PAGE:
"I want to go back there," she says, and means it with all her heart. Forever, from long, long ago, she's known she doesn't belong here. Lonnie fills the air with images and they fill her dreams. She dreams of life in paradise, one where Lonnie will love her unconditionally and everything will be Eden.

"I love you," she tells her princess; she dares to now, though she treads carefully most times. She sees herself saying it and there's a little bit of derision, despising, but she's a cornball at heart, she thinks.

"Yeah, an' I love you, baby," Lonnie says that time after a pause, and Ava knows it's true. She is loved, Lonnie does love. And she trusts her with all her being; has to, and though it might not seem so the next morning, she carries that secret utterance with her, a talisman.

But Lonnie's cold, she finds it difficult to love, and when she does she doesn't often admit it. Ava has to cling hard to the belief. Hardness, though, surrounds the once Vilandra. Often it seems she doesn't love anything or anyone, and she's only out for herself, and she can't feel. It scares Ava, and she does her best to avoid Lonnie's cruel, vindictive side. She steps lightly and her life seems a path; treacherous and winding and if she puts a foot wrong she will fall into the fiery abyss. Fear surrounds her; sometimes she wonders that she can feel anything else amid it. Of course, emotions aren't always pure; her fear is woven in with love just as her love is tinged with fear. But Lonnie does love her; they have kissed and loved under the stars, and before the pods, and once, near the sea, and in so many other places.

She remembers all this, and more, as the car speeds silently through the darkness; she looks out of the window, and keeps her eye on the other travelling streaks of light.

* * *

Descending the stair with Rath and Lonnie, she's apprehensive, and also eager. To know what the others are like, a question that has long plagued her mind. As they enter into the room, and she sees their faces, she's overcome. Now they stand, the Royal Three before the Royal Four; and Ava feels simultaneously more a part of her pod than ever, as they face the strangers, and more apart from them. A heady mix of emotions is filling her up. With Rath, with Lonnie, she scorns their doubles for their pathetic clothing and their petty small-town life. Alone, she reaches out to their humanity and a deep sense of longing rises up in her. They *are* family. The girl who is not she, the pristine, self-assured one, tells her that her name is Tess. It's a pretty name, she thinks. She's racked with curiosity over what could have been, if she had been the one to have that name. Cosy, small, loved life. And her thoughts and eyes turn to the other girl. Isabel. The third Vilandra. She's filled with wonder, as she watches her, seeing what Lonnie could have been like. The long blonde hair is so striking, and Ava can feel it, silken, running through her fingers. She's beautiful, as beautiful as Lonnie is, and she's drawn to her, and she's scared. She can't disassociate that face from Lonnie's hard eyes, and she sees some of that hardness beginning to form in this Isabel. She wants to war her, to tell her to feel, to look after Ava's own double. But she can't; can't talk to someone who looks so like terrible, wonderful Lonnie and can't betray Lonnie. So while Lonnie and Isabel gravitate towards each other, she stands alone, awkwardly knowing that Tess is doing the same, and is lost in thought.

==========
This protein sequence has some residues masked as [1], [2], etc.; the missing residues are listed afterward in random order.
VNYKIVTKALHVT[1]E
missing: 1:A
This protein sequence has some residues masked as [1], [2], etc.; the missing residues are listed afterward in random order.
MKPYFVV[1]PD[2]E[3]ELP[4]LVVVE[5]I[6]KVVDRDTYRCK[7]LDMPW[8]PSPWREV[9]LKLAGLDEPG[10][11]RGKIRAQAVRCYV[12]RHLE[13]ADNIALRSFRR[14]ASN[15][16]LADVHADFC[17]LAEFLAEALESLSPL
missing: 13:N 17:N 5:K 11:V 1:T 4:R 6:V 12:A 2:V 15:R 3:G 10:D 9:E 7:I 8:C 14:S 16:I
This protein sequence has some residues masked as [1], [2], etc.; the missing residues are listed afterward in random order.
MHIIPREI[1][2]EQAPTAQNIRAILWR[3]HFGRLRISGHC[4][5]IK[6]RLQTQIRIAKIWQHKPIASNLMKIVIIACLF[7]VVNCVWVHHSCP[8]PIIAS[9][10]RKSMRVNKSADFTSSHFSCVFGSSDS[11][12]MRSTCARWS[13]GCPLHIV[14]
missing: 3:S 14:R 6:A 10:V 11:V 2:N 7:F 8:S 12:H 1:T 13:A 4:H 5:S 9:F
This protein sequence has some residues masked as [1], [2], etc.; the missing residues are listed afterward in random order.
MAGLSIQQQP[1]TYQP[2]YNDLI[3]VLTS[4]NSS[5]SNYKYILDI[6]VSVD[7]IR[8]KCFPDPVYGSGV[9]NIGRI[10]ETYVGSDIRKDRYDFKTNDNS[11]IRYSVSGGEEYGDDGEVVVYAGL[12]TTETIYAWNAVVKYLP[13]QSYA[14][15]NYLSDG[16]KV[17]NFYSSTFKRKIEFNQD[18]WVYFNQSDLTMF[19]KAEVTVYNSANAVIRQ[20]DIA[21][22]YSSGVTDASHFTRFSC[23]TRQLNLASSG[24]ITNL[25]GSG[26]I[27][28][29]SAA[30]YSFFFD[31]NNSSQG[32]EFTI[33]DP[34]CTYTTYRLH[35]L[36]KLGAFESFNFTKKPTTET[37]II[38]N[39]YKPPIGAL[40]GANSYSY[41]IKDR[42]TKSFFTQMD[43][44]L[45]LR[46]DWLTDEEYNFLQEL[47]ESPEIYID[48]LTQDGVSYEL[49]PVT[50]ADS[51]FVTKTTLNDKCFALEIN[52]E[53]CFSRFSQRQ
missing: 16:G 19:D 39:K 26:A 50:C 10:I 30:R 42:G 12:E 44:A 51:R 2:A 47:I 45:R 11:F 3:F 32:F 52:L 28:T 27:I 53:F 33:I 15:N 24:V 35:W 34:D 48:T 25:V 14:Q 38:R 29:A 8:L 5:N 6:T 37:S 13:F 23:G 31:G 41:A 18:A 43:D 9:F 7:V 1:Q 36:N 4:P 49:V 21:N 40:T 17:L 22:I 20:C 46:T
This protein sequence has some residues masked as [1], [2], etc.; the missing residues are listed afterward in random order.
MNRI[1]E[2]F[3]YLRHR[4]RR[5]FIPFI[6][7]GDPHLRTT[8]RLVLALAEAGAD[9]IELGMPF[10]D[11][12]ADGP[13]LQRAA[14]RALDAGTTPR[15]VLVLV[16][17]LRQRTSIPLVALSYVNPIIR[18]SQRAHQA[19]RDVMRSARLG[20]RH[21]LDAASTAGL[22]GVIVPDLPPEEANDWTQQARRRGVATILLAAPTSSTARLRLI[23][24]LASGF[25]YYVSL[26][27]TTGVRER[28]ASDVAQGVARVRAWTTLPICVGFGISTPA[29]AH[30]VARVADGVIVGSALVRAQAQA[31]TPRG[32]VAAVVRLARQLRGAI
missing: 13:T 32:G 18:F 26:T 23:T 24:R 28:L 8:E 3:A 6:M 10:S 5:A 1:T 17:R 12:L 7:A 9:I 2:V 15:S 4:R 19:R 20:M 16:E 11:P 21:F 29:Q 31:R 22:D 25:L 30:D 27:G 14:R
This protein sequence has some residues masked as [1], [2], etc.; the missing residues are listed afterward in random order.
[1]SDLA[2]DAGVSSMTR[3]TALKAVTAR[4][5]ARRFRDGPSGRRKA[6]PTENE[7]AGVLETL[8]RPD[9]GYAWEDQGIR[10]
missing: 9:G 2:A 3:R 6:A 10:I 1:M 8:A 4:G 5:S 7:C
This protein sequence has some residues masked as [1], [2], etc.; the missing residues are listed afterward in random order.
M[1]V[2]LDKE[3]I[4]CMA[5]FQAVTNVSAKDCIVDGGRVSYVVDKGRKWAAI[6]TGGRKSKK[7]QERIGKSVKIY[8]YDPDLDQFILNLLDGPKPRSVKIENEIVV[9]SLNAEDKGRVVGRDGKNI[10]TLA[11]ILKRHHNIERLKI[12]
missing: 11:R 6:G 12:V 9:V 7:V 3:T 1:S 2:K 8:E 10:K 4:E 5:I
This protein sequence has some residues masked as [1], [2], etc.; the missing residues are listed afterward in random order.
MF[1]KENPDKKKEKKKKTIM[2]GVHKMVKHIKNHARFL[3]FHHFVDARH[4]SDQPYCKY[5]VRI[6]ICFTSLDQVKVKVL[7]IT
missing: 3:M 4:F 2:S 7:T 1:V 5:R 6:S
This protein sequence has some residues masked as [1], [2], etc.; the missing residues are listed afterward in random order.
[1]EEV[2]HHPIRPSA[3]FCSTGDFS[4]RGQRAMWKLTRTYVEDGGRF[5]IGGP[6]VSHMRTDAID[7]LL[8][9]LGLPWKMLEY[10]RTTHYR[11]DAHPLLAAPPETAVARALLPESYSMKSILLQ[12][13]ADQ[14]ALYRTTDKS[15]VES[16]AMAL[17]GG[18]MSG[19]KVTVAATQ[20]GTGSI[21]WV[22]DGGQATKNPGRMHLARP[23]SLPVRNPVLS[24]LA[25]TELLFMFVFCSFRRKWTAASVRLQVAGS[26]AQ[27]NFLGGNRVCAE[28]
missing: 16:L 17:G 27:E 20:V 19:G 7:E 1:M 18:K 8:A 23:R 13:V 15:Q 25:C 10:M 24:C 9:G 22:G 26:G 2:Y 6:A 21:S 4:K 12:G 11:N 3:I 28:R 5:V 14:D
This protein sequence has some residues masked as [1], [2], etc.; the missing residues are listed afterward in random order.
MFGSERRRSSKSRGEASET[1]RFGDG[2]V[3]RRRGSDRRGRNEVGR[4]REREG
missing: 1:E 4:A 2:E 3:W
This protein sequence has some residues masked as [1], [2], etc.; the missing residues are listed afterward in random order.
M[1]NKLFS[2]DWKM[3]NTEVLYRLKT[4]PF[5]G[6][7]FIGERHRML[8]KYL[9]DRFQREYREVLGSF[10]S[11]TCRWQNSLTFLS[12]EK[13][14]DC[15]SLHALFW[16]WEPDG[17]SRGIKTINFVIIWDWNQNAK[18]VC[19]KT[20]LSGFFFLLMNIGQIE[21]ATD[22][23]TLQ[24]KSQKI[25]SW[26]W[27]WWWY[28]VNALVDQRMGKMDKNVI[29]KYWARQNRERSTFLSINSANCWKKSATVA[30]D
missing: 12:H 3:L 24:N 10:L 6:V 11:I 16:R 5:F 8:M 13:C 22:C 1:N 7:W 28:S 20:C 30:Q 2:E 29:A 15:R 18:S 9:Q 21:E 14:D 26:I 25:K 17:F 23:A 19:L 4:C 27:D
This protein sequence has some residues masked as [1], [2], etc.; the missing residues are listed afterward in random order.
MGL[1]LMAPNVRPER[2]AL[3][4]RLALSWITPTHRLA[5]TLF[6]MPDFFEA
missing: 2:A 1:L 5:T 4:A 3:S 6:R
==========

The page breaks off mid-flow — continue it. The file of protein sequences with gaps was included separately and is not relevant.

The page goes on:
She wonders, whether Tess has fallen into the trap of Isabel's love. Or if love with Isabel is a trap. Maybe it's sweet and untainted, like ice cream and the feel of the sun on your face on hot summer days. Where did Lonnie's hate come from? How can Isabel be so different? The questions swirl, and most of all she wonders at Tess. The green of envy fills some part of her, how is it that she can stand up to these people? She who is like looking in a distorted mirror, showing calm and most, most of all confidence. She doesn't see this girl shrinking into herself of being berated by Isabel. She longs, the desire wells up and floods her, to be a part of that. Unfair. She wants to go to Isabel and tell her about Lonnie, cry into her arms and be truly consoled. It aches, deep, deep within her, clenching at her lungs, paralysing. She watches from her position at Lonnie's side; close in body and so far, far away in spirit. Maybe if she wishes hard enough to be in the other one's body, fresh and clean and piercingly blue-eyed, her soul will fly out of her and into that. She concentrates, tries to detach her mind from her downtrodden substance. She hears herself derisive, and clings to the desperate hope; imagines all the motes of dust of her existence and wishes herself into them, feels them streaming out of her in a radiating flare. Leaving the dark and murky shell behind, becoming shining Tess there with shining Isabel. Or even just disappearing, because that would also be better. She can move feeble humans with her mind, she can ignite and burn them, surely she can do this? How hard can it be, to escape? She wills it, pleads for it, cries out to some higher being. Anyone, anything, help. She doesn't believe in higher beings. Here, she knows, is all there is: here, amid the torture and the dirt. Which she endures in hope of the flight home to a fantasy world. She watches them with a deeper despair, one that touches every cell, and prays with everything she has to be taken from where she is.